To you this may simply look like a jar of dirt.
But what you don’t know, is that inside this jar lies a fragment of dirt from nearly every field you have played on since I first realized your passion for this game.
By now, I could have filled up 80 jars of dirt, so as time went on, every pinch of dirt that I stole from the softball fields while you were gathering your stuff at the end of the day became smaller and smaller.
Remember the game you made turned a triple play? What about the game that you got cleated in shins and although bloody and bruised and wearing ripped pants, you returned to the field to play the rest of that tourney? What about the game where your team came through the losers bracket way back in 10U, playing 6 games back to back to finally win the championship? You fell asleep in the car on the long ride home, holding your trophy on your lap and didn’t let go of it even when your dad carried you into your bed… In this jar, lies the dirt from ALL of those games as well as from the hundreds of others that you have played over the past 10 years.
The day you hit your first in the park home-run, I got dirt from near home plate that day and it too, is in this jar. But do you notice how even though that felt like the greatest moment of your life, the dirt from that day doesn’t rise to the top? That is how life works. Experiences simply pile up on one another, making you a better person bit by bit, and then one day – your jar is full!
While you probably don’t want to look back and remember that season where it seemed that you couldn’t hit water if you fell out of a boat, I do. And I remember how painful it was to watch you so distressed, moved to the bottom and eventually out of the line up. I gathered dirt on those days too, because I was just as proud of you then as I am now.
I gathered dirt the days you and your team lost every game, and on the days that you won. And anytime we changed fields during a tournament, I gathered more dirt. The day in 14U when you told me with tears running down your face behind a steamy ballpark bathroom, that you thought you wanted to quit, because you didn’t think you were any good after making too many errors that day – I gathered dirt, not knowing if it would be your last game or not. But somehow through the pain and frustration – and by returning to the dirt for the next practice, you worked through your personal struggles and decided to continue on. The dirt taught you how to persevere.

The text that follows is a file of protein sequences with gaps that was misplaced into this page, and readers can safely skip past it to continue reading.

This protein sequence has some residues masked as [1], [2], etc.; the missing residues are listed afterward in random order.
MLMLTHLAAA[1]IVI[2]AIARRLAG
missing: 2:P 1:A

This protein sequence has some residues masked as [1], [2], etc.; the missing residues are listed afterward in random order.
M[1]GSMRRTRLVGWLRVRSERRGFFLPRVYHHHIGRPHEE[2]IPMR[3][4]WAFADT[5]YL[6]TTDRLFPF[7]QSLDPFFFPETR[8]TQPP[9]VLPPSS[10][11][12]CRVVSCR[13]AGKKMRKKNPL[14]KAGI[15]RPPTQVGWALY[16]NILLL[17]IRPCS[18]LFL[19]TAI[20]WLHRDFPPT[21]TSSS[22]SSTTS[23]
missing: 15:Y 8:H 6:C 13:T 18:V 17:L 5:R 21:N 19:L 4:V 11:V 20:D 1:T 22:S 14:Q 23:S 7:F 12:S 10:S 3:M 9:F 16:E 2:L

If I ever forgot to get some dirt for your jar, I would simply pull some of your cleats when much to my noses dismay, you took them off in the car.
To you, this may simply look like dirt. But it is so much more than that. Each grain is part of your childhood.
Each pebble or rock or sliver of dirt in this jar has a piece of you.
Your sweat, tears, hard work. Your laughter and joy. Your perceived failures and successes.
Because on this dirt is where you grew up. It’s where you learned some of the hardest lessons of your life and where you have learned how to be a friend, a teammate and put others above yourself. This dirt has taught you how to trust and respect yourself and others. And no matter what life threw your way, it was this dirt that became your therapy on the weekends where you could blow off steam and just be a kid!
It is where you learned just how strong you are and could be, and where you learned to believe in yourself and that it is perfectly okay to look to others for help when you need it. Because everyone needs help sometimes, and no one succeeds all by themselves. Not in softball, not in life.
On this dirt, you grew from a little girl into a mature young woman with a bright future ahead of you. And whatever you do, and wherever you go in life – I hope that you will always look back to this dirt, to this jar of brick-dust and chalk, and remember to stay grounded. To remember where you came from.
To stay humble. To remember that just like in softball – in life – all good things come laced with trials, and all wins come with losses. That hard work is the greatest gift you can give yourself, and that never giving up (even when you may want to) is the true equalizer of your success.
Remember that you will always have to start somewhere small, like on a tiny field in rec ball when you didn’t even know how to put your glove on your hand, to get somewhere big.
Today, I gathered the last bit of dirt from your high school field and sealed the jar. Not because I think this will be the end, but because I believe that the time has come for us to start a new jar. This jar is full now. And it is time to begin another chapter, to start filling another jar with the dirt and dust from all the places you will go.